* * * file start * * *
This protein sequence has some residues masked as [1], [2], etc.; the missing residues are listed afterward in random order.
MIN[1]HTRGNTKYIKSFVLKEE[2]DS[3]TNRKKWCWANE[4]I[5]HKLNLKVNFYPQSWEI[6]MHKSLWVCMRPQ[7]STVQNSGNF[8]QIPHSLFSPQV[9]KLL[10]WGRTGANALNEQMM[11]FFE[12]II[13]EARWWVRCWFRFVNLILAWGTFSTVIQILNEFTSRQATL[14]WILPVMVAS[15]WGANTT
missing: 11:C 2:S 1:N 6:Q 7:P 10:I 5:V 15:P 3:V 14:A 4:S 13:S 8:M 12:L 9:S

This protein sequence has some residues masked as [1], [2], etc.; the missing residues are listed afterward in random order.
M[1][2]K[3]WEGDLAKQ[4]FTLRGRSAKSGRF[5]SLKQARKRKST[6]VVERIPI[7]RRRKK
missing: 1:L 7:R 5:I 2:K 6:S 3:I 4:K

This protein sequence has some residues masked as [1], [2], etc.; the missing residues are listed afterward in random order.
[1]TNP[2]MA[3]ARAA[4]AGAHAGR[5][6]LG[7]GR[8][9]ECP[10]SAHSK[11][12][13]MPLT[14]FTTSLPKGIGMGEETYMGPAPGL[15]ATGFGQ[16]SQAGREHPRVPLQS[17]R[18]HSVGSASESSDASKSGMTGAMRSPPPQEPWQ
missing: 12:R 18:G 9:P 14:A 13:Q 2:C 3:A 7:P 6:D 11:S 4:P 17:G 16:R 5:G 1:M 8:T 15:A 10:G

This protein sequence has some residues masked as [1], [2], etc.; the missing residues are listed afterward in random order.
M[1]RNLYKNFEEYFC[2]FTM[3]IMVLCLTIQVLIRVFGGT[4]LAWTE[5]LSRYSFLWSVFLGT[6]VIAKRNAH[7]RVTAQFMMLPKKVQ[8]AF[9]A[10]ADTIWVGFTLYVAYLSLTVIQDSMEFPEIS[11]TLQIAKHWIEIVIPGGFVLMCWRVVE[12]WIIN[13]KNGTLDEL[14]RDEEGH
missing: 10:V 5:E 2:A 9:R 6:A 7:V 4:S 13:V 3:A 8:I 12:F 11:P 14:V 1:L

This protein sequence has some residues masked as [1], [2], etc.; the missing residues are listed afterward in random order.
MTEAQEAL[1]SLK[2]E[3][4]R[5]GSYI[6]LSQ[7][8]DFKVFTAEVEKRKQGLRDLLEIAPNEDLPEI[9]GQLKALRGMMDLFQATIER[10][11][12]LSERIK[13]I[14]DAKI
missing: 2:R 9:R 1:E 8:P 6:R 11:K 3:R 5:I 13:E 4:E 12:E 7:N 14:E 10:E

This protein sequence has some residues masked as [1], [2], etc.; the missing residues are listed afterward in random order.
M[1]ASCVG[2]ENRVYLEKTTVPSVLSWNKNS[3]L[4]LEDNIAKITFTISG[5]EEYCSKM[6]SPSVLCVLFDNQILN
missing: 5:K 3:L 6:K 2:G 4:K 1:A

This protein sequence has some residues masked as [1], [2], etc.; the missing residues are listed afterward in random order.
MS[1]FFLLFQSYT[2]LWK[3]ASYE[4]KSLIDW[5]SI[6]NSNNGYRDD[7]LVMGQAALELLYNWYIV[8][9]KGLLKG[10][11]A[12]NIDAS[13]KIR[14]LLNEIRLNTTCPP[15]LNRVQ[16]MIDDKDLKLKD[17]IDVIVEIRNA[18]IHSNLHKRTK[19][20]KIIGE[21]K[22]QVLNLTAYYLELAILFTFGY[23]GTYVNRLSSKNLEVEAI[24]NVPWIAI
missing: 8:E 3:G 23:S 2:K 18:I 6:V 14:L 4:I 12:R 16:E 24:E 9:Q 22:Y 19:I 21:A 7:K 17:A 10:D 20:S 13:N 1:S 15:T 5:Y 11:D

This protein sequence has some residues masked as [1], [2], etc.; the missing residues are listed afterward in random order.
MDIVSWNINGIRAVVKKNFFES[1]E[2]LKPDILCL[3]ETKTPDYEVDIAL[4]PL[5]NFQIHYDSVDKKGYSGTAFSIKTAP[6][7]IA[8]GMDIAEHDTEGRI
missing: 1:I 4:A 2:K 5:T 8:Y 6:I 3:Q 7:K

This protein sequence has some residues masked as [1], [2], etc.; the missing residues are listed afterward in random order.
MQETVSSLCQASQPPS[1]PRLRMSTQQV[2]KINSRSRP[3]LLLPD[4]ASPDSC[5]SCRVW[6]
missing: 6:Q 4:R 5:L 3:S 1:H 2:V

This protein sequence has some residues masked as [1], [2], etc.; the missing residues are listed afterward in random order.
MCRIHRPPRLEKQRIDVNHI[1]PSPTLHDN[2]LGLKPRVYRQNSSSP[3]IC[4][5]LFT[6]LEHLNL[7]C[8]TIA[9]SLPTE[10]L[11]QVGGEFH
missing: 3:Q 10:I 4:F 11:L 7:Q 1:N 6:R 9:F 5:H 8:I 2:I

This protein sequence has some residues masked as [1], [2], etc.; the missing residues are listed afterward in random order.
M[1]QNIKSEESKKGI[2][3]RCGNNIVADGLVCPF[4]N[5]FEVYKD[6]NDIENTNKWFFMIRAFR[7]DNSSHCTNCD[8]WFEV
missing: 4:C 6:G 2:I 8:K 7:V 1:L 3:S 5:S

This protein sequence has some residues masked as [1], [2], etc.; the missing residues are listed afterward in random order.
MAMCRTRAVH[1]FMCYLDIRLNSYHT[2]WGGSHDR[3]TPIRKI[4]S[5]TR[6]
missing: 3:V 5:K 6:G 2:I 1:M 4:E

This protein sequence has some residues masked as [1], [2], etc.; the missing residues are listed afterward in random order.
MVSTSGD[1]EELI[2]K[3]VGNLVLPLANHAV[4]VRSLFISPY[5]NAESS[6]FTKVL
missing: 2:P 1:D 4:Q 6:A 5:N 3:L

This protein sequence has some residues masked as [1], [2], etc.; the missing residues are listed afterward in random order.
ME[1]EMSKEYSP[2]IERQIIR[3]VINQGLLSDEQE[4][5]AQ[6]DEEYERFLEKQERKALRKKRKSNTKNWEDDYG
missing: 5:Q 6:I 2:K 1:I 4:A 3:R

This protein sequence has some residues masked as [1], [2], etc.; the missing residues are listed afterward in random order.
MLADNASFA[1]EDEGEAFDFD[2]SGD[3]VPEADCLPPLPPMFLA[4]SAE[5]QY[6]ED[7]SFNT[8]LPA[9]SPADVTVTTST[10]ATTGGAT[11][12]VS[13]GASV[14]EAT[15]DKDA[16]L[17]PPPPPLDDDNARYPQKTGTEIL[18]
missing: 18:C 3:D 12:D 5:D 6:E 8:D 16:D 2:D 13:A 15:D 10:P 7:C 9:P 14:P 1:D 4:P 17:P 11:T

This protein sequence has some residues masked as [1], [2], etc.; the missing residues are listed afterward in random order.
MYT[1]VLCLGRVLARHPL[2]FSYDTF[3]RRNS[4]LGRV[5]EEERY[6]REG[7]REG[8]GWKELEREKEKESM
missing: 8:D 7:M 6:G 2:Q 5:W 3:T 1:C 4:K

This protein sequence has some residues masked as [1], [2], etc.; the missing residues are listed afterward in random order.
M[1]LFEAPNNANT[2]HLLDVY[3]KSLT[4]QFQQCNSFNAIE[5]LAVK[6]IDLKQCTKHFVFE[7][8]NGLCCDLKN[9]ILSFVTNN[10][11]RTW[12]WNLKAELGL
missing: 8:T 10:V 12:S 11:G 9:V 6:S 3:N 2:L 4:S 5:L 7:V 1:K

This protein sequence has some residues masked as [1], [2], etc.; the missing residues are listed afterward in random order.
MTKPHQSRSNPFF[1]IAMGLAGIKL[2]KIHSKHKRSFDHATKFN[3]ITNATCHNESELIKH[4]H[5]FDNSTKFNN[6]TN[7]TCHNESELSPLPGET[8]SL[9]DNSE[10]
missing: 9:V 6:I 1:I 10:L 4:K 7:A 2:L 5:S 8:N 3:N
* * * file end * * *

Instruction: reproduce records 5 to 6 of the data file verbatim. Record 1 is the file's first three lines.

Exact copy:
This protein sequence has some residues masked as [1], [2], etc.; the missing residues are listed afterward in random order.
MTEAQEAL[1]SLK[2]E[3][4]R[5]GSYI[6]LSQ[7][8]DFKVFTAEVEKRKQGLRDLLEIAPNEDLPEI[9]GQLKALRGMMDLFQATIER[10][11][12]LSERIK[13]I[14]DAKI
missing: 2:R 9:R 1:E 8:P 6:R 11:K 3:R 5:I 13:E 4:E 12:E 7:N 14:E 10:E

This protein sequence has some residues masked as [1], [2], etc.; the missing residues are listed afterward in random order.
M[1]ASCVG[2]ENRVYLEKTTVPSVLSWNKNS[3]L[4]LEDNIAKITFTISG[5]EEYCSKM[6]SPSVLCVLFDNQILN
missing: 5:K 3:L 6:K 2:G 4:K 1:A